Scanner will be the most powerful in Europe
Marconi Medical Systems has delivered a very high field, whole-body MR scanner
to University College of London as part of a five-year research collaboration
agreement. The device will help an advanced neurology team with neurological
research and functional brain imaging.
The 4.7-tesla scanner is now at Marconi's Farnham headquarters, 20 miles
south of London, while a room shielded with 230 tons of iron to protect people
from the scanner's strong magnetic force is being built on the UCL campus.
Marconi will deliver the scanner in December to the Queen's Square location
of UCL's Wellcome High-Field MR Research Lab in central London. The lab
is a major center of neurological research in Britain.
Testing the 4.7-tesla scanner is giving Marconi valuable lessons about its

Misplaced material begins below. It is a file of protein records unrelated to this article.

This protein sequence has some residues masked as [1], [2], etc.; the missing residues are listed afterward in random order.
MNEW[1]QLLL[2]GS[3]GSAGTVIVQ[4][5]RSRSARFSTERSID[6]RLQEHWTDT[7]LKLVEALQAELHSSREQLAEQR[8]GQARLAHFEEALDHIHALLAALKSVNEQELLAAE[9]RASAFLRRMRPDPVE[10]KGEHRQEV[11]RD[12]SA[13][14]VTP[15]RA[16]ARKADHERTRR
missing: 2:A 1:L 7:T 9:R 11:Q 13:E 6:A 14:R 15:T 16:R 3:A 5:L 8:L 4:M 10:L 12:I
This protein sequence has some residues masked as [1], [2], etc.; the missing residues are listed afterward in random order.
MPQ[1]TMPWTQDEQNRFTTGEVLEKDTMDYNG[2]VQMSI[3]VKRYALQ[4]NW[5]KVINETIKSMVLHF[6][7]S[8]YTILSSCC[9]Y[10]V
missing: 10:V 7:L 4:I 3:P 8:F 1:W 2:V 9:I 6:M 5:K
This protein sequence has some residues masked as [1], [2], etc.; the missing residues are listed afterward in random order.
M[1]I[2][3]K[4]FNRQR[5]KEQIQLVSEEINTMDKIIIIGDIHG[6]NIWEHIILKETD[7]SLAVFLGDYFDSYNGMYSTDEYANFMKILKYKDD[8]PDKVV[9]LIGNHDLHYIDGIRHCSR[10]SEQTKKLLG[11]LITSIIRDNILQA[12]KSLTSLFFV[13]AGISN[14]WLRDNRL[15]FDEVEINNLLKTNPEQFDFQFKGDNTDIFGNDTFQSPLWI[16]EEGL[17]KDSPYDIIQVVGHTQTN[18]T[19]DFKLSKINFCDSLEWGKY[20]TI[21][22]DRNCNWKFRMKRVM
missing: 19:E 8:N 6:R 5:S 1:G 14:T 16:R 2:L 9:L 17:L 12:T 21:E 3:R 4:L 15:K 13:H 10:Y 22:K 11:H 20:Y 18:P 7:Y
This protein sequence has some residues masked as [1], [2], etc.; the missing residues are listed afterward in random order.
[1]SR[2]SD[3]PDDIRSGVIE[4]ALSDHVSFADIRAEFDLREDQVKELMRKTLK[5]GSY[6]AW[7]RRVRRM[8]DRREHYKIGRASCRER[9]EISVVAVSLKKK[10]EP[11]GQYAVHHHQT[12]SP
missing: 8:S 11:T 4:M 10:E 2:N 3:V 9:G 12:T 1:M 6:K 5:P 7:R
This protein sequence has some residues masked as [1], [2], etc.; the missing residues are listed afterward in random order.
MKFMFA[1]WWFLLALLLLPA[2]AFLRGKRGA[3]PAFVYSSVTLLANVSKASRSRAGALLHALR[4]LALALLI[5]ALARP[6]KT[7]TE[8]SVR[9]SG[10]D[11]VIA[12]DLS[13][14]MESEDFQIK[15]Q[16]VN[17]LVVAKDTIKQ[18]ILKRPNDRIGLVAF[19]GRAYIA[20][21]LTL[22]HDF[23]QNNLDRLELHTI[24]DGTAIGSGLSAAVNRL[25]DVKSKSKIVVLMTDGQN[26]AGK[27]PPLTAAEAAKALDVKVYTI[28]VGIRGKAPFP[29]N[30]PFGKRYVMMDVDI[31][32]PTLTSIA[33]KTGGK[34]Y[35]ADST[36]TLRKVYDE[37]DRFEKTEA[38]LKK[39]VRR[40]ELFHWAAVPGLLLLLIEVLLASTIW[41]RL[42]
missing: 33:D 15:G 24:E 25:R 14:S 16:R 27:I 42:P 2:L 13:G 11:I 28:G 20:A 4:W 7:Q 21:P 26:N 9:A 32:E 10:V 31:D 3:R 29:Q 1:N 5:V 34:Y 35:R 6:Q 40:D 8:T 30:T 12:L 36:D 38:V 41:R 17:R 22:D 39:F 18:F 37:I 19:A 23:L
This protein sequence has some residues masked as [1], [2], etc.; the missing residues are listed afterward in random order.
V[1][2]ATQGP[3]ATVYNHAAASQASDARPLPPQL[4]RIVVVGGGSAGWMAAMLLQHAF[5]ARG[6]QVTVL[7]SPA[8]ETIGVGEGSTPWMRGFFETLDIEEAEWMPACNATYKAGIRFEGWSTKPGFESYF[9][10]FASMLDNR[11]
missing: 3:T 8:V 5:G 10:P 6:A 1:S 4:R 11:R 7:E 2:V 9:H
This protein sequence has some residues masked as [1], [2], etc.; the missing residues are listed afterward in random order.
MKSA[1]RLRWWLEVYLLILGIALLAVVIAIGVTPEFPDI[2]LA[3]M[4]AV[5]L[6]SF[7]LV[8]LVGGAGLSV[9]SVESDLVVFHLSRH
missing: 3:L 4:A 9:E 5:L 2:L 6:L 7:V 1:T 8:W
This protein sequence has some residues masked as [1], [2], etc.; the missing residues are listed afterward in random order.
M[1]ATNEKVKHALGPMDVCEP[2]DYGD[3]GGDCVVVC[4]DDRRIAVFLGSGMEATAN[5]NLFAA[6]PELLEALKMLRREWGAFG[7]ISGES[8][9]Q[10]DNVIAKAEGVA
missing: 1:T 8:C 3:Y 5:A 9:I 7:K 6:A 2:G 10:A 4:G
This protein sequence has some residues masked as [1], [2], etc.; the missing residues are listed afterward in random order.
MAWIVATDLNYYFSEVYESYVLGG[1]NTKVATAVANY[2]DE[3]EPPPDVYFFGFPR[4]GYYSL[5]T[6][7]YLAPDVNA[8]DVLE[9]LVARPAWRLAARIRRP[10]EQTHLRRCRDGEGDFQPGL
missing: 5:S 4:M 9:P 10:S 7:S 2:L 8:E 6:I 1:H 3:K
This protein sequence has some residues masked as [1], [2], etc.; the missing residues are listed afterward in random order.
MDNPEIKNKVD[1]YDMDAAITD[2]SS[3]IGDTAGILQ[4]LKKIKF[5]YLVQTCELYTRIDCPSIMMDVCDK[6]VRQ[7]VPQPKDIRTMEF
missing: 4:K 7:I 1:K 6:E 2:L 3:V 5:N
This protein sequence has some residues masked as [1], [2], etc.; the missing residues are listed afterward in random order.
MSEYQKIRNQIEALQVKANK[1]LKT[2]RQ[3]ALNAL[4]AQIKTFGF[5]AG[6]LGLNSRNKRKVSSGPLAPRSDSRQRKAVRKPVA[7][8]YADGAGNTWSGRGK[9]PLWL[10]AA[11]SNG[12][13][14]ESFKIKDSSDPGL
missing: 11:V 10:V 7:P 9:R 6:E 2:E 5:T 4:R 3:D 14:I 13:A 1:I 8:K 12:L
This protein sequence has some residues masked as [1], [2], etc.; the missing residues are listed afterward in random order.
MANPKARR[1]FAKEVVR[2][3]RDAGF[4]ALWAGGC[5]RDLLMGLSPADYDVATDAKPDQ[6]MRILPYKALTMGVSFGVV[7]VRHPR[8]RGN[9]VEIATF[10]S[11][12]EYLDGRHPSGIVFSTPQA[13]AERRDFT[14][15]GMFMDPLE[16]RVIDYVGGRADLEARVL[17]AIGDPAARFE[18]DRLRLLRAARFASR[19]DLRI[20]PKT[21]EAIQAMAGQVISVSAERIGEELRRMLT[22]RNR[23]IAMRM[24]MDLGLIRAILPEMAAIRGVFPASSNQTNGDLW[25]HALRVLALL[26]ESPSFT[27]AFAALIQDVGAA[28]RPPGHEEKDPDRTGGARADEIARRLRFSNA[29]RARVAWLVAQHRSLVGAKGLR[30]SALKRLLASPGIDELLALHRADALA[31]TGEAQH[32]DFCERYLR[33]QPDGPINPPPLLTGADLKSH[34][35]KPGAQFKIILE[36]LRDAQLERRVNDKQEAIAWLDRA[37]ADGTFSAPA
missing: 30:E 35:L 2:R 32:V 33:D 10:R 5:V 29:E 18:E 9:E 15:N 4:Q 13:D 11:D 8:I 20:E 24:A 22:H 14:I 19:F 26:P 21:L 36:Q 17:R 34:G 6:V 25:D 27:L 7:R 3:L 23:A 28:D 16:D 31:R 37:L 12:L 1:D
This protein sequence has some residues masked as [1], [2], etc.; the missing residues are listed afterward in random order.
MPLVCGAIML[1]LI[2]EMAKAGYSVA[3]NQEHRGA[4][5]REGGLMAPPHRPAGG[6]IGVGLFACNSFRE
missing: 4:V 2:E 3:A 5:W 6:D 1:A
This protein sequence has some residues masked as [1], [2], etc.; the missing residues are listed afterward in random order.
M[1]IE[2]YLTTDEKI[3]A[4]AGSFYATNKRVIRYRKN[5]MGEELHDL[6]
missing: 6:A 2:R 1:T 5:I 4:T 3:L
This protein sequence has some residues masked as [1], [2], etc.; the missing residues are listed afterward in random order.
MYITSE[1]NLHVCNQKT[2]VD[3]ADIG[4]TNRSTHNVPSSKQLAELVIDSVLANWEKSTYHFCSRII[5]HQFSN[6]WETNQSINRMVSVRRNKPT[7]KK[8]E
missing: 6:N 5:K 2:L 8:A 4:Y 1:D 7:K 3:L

3-tesla scanner, the Orion, said Dr. Linda Eastwood, program manager for Marconi's
very high field MR business.
The Orion is still in the development stage and has not yet been submitted
to the FDA for 510(k) clearance, but Marconi has plans to place the scanner
in several centers in Europe and the U.S. in the first half of next year, Eastwood
Marconi set itself the goal of making a 3-tesla scanner when it acquired the
VHF whole-body imaging team of Surrey Medical Imaging Systems (SCAN 12/15/99).
That company has since gone into receivership, Eastwood said, so Marconi has
taken over the contract with UCL for the research collaboration.
Most of the lessons Marconi engineers are learning from the 4.7-tesla scanner
concern stability. The higher the field a scanner employs, the more difficult
it is to keep the system stable.
High-field MRI systems of 1.5 tesla or greater are generally assigned to research
rather than clinical use in Europe, while clinical systems are more common in
the U.S., Eastwood said. However, Europe maybe catching up with its American
counterparts in this area.